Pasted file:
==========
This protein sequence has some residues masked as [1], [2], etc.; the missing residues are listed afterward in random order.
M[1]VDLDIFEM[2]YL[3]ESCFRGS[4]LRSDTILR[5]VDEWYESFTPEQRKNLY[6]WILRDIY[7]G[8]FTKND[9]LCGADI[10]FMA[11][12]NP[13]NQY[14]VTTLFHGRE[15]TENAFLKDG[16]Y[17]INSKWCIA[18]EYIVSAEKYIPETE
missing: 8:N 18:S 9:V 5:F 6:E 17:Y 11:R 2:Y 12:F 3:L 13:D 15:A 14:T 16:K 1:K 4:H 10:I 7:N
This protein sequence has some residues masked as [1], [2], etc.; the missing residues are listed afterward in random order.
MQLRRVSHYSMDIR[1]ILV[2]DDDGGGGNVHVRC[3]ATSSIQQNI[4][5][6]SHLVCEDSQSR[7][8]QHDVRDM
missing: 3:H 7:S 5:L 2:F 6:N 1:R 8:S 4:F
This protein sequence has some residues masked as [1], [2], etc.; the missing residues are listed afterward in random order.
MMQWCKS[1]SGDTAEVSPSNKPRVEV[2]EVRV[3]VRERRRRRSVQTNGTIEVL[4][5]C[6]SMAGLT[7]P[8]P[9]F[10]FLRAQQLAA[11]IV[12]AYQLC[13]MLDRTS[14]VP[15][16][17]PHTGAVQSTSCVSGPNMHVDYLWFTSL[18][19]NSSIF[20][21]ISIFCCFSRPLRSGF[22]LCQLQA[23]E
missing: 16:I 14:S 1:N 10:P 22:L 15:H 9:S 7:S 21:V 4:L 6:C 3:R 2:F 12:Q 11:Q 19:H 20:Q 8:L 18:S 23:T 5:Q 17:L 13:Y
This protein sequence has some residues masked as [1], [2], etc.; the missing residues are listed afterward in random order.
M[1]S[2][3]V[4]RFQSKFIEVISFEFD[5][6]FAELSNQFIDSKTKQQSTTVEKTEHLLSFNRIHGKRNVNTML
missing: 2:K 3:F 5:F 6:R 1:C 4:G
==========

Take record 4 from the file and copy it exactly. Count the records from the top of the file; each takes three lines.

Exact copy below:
This protein sequence has some residues masked as [1], [2], etc.; the missing residues are listed afterward in random order.
M[1]S[2][3]V[4]RFQSKFIEVISFEFD[5][6]FAELSNQFIDSKTKQQSTTVEKTEHLLSFNRIHGKRNVNTML
missing: 2:K 3:F 5:F 6:R 1:C 4:G